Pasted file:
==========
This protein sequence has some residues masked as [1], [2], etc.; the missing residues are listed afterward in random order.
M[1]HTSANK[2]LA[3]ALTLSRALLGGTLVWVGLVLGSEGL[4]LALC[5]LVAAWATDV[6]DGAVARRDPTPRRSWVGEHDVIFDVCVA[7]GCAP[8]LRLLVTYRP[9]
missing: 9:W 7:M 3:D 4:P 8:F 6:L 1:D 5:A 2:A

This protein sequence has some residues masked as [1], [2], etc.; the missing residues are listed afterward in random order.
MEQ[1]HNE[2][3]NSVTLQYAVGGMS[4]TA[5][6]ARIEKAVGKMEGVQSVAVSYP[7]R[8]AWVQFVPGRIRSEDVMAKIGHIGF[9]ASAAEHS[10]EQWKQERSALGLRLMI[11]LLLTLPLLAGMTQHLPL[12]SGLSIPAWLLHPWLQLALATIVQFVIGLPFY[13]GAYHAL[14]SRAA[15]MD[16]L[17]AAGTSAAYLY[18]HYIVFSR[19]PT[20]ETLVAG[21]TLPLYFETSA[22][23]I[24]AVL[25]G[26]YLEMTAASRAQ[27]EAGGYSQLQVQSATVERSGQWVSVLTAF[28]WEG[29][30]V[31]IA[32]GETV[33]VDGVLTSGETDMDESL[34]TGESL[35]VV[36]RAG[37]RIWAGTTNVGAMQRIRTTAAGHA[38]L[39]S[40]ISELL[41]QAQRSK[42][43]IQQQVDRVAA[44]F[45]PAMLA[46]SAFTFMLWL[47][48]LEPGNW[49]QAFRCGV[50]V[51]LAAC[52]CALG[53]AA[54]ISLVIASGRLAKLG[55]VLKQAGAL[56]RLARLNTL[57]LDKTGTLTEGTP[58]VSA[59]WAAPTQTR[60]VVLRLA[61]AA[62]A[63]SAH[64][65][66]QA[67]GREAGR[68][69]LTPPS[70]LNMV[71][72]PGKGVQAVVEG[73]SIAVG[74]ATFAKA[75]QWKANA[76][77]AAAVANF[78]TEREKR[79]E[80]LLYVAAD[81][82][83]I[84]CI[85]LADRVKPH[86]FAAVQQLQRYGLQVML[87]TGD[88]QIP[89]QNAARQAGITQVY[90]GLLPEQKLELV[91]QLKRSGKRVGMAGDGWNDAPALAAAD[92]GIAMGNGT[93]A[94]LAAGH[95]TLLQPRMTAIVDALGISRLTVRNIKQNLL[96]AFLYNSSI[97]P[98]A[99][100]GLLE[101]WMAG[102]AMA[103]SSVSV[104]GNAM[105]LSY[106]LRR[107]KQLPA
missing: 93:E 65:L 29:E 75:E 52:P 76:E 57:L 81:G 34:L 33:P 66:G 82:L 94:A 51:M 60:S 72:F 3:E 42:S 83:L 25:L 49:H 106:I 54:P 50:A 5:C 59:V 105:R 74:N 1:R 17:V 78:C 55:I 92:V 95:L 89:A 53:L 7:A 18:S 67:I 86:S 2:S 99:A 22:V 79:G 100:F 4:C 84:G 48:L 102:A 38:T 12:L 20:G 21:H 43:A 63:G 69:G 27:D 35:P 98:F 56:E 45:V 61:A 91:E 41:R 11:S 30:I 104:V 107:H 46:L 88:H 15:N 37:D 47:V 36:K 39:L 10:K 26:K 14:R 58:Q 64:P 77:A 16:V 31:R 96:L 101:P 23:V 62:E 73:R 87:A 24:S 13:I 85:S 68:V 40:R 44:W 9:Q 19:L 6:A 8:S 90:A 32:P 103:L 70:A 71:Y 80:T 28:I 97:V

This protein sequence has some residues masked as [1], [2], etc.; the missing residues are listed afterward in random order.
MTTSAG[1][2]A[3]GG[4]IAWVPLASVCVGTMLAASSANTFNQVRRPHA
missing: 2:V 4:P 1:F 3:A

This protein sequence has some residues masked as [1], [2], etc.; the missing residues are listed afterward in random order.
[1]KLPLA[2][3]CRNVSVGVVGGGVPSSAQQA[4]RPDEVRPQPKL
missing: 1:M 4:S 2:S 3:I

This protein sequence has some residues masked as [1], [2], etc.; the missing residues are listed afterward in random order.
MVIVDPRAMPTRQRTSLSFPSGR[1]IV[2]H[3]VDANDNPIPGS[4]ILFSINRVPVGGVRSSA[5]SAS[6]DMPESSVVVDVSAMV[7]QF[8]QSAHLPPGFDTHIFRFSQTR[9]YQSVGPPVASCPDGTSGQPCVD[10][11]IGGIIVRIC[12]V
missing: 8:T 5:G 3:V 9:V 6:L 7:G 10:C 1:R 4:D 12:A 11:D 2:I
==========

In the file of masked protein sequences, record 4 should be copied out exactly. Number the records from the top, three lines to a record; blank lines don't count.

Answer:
This protein sequence has some residues masked as [1], [2], etc.; the missing residues are listed afterward in random order.
[1]KLPLA[2][3]CRNVSVGVVGGGVPSSAQQA[4]RPDEVRPQPKL
missing: 1:M 4:S 2:S 3:I